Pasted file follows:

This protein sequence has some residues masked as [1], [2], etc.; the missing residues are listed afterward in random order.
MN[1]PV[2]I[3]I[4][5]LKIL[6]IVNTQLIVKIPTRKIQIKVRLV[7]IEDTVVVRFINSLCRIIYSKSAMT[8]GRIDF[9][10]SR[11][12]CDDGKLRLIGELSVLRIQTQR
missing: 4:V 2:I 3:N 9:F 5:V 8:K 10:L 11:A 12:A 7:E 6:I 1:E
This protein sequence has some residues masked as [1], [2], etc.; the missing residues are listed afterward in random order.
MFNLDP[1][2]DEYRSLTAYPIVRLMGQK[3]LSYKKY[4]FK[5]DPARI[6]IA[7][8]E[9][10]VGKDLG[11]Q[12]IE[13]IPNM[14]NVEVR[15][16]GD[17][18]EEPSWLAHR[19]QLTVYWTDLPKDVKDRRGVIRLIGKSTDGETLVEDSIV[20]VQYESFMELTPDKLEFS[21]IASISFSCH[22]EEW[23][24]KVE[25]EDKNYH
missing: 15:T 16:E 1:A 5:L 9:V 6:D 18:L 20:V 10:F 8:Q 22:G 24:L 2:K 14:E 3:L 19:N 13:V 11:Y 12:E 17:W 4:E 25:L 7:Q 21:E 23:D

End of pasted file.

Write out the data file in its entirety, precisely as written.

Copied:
This protein sequence has some residues masked as [1], [2], etc.; the missing residues are listed afterward in random order.
MN[1]PV[2]I[3]I[4][5]LKIL[6]IVNTQLIVKIPTRKIQIKVRLV[7]IEDTVVVRFINSLCRIIYSKSAMT[8]GRIDF[9][10]SR[11][12]CDDGKLRLIGELSVLRIQTQR
missing: 4:V 2:I 3:N 9:F 5:V 8:K 10:L 11:A 12:A 7:E 6:I 1:E
This protein sequence has some residues masked as [1], [2], etc.; the missing residues are listed afterward in random order.
MFNLDP[1][2]DEYRSLTAYPIVRLMGQK[3]LSYKKY[4]FK[5]DPARI[6]IA[7][8]E[9][10]VGKDLG[11]Q[12]IE[13]IPNM[14]NVEVR[15][16]GD[17][18]EEPSWLAHR[19]QLTVYWTDLPKDVKDRRGVIRLIGKSTDGETLVEDSIV[20]VQYESFMELTPDKLEFS[21]IASISFSCH[22]EEW[23][24]KVE[25]EDKNYH
missing: 15:T 16:E 1:A 5:L 9:V 6:D 18:L 20:V 10:F 8:Q 22:G 24:L 2:K 14:E 3:L 19:N 13:V 11:Y 12:E 17:W 4:E 25:L 7:Q 21:E 23:D